Frank Miller Sues Widow of Comics Magazine Editor for the Return of Artworks


The comic writer and artist Frank Miller is suing the widow and the estate of a comics magazine founder over two pieces of promotional art he created that she was trying to sell at auction. The art, which appeared on covers of David Anthony Kraft’s magazine Comics Interview in the 1980s, includes an early depiction of Batman and a female Robin — from the 1986 The Dark Knight Returns series — and is potentially a valuable collectible.

The lawsuit seeks the return of the Batman piece, which was used on the cover of Comics Interview No. 31 in 1986, as well as art depicting the title character of Miller’s 1983 Ronin series. He had sent both to Kraft for his use in the publication; the Ronin artwork was used as the cover of Comics Interview No. 2 in 1983. Miller contended in the court papers that he and Kraft agreed they were on loan, citing “custom and usage in the trade at the time,” and that he made repeated requests for their return.

But Kraft’s widow, Jennifer Bush-Kraft, disagreed with Miller’s assertions. “My husband kept all his correspondence,” she said in a phone interview. “When I say all of it, I don’t know if you can comprehend the level of meticulousness. He bound all of this correspondence by year, by name and in alphabetical order by company.”

When the question was raised about demands before 2022 to return the artwork, she said, she searched her husband’s files and found no such requests.

Silenn Thomas, the chief executive of Frank Miller Ink, said in an email that Miller would not comment on the ongoing legal matter. The lawsuit, which was first reported by Law360, was filed on Monday in the Gainesville division of the U.S. District Court for the Northern District of Georgia.

Bush-Kraft said she believed that Miller had gifted the art to Kraft. “If it was not given, David would have given it back,” she said. (Another promotional piece by Miller, for his Sin City comic, was used by Kraft in the 1990s, and was returned, he said in the lawsuit.)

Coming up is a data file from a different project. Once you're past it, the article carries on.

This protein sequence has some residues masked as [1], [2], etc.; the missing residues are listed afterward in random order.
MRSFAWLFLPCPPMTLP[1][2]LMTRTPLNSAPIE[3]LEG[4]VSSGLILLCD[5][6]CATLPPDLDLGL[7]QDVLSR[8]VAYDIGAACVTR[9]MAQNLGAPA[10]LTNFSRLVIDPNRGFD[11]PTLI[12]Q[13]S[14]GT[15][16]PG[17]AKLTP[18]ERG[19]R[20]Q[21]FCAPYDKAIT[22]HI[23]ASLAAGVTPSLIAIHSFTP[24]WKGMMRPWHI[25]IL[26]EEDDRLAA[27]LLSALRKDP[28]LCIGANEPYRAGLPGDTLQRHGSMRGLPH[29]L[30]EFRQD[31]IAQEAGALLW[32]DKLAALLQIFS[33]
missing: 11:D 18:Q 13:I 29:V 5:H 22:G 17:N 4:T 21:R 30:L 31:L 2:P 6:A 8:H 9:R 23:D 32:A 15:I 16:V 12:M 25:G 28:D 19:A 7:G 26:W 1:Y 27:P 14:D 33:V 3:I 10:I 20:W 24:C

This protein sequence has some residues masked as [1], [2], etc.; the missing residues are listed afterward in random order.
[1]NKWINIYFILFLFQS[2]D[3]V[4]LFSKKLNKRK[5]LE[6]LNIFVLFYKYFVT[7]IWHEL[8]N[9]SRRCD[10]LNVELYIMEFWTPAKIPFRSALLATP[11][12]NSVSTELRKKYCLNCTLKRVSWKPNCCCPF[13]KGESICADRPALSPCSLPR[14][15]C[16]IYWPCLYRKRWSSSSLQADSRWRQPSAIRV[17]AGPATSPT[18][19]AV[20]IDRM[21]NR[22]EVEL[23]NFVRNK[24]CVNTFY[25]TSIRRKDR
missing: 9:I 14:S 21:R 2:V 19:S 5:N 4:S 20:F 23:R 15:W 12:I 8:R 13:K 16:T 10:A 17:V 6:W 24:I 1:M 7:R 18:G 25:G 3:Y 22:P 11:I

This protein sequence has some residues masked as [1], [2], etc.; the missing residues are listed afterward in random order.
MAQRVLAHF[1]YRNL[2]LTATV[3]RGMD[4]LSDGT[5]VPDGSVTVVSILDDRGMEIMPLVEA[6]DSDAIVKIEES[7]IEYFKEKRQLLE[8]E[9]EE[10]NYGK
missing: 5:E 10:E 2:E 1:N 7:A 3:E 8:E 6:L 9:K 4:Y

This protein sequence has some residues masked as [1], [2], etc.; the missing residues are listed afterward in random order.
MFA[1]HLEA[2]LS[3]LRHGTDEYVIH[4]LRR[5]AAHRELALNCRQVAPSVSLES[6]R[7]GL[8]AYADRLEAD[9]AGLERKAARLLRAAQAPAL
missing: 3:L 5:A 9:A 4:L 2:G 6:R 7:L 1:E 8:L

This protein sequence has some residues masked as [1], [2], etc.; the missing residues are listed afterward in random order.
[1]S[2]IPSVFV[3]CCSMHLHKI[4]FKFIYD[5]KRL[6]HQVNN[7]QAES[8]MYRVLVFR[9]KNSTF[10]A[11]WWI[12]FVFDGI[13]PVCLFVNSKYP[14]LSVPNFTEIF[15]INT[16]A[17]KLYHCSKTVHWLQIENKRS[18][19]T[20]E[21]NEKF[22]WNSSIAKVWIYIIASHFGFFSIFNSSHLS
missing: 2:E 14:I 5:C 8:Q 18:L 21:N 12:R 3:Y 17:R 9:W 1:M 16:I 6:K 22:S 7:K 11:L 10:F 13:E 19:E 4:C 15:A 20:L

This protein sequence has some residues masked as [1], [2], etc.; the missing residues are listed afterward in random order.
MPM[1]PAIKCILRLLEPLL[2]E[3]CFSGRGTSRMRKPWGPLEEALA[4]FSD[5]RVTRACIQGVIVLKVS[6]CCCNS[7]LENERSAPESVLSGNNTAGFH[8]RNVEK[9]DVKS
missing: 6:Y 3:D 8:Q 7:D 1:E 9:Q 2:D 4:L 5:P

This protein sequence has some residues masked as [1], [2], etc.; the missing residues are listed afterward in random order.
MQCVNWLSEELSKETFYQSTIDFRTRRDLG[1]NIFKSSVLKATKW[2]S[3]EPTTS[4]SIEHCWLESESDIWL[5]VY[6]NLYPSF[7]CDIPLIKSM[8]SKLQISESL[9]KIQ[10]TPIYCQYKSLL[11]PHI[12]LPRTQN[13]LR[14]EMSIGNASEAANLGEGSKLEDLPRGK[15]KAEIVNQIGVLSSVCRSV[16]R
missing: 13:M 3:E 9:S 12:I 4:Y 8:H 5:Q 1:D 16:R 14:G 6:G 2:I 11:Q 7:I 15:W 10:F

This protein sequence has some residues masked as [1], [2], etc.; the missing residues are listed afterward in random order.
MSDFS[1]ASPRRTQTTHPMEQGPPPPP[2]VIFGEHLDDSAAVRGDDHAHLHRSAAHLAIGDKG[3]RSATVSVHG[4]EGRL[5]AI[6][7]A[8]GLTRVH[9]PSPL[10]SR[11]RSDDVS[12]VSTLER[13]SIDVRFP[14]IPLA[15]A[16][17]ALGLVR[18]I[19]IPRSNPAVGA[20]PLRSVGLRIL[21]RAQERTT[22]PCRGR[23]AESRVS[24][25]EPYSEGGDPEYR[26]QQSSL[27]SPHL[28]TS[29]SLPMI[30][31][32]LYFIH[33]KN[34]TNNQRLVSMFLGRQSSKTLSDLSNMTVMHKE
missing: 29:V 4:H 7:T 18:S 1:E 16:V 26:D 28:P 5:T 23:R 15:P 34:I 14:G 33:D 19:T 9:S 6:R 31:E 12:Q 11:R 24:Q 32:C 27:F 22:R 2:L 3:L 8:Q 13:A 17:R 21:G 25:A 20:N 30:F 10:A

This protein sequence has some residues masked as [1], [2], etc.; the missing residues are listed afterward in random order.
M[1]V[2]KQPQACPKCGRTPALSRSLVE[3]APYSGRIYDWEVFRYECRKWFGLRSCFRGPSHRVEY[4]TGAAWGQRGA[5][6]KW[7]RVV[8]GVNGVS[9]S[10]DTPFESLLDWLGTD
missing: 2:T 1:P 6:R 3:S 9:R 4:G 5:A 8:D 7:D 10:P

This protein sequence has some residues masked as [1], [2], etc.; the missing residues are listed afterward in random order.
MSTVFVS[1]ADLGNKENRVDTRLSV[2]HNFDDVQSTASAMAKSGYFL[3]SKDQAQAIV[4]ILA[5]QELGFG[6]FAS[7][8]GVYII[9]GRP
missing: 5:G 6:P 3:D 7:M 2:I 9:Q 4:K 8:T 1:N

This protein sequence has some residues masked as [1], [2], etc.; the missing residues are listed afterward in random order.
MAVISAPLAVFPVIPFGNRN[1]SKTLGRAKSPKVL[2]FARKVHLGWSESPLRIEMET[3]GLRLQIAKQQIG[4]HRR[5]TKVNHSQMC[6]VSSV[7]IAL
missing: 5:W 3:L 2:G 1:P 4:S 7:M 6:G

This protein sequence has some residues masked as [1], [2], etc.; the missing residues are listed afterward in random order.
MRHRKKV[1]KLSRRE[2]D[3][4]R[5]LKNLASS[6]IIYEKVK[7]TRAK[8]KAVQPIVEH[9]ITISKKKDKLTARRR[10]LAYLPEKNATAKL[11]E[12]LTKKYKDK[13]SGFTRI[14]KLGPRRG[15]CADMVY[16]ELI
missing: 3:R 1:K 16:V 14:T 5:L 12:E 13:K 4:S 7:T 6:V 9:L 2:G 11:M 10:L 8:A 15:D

“He wouldn’t have ruined the relationship with someone he would potentially work with in the future,” she continued. “He certainly wouldn’t have ruined his relationship” with DC Comics, which published The Dark Knight Returns and Ronin. The art was created for promotional use, she said, and it was common practice for Kraft to keep those types of pieces.

The dispute started in the spring, and in May, a lawyer for Miller sent a cease-and-desist letter after Miller learned of a potential sale of the works on Comic Connect, an online auction house devoted to comics and pop culture memorabilia, saying he had given them to Kraft as a loan and expected their return after a period of time.

A lawyer representing Metropolis Collectibles, a sister company of Comic Connect, wrote in response that “the actual, relevant ‘custom in the trade at the time’ was that comic artists would give — not loan — artworks to Mr. Kraft and other comic publishers in the hopes that publishers such as Mr. Kraft would use the artwork in their publications and thereby provide publicity and exposure to the artist and their work.” The lawyer also wrote that because Miller was only just now demanding the artwork be returned, decades later, his request might be untimely because of the expiration of the statute of limitations and under other theories.

But Miller, in the court filing, wrote that he and his publisher had sought the return of the works directly and indirectly since the 1980s, and that they believed the works were lost. Miller is seeking damages for the value of the works “in an amount, exceeding $75,000, to be determined at trial.”

The sale of the artwork could be lucrative: In June, the cover of Issue No. 1 of The Dark Knight Returns was auctioned for $2.4 million. In 2011, a page from Issue No. 3 of the series that showed the older Batman and Carrie Kelley — then a new, female Robin — mid-leap over the Gotham City skyline, sold for $448,125.

“I can’t afford to go to court and I can’t afford not to go to court,” Bush-Kraft said. “I’m just one person. I’m not Frank Miller. I don’t have a company.”

Currently, neither Miller nor Bush-Kraft is in possession of the art; Bush-Kraft had given it to Comic Connect ahead of the auction, which had been planned for June. (Both works were pulled from the auction before it started.)

“We will let the court decide who owns the pieces, and in the meantime we are retaining possession,” said Stephen Fishler, the chief executive of Comic Connect and Metropolis Collectibles.

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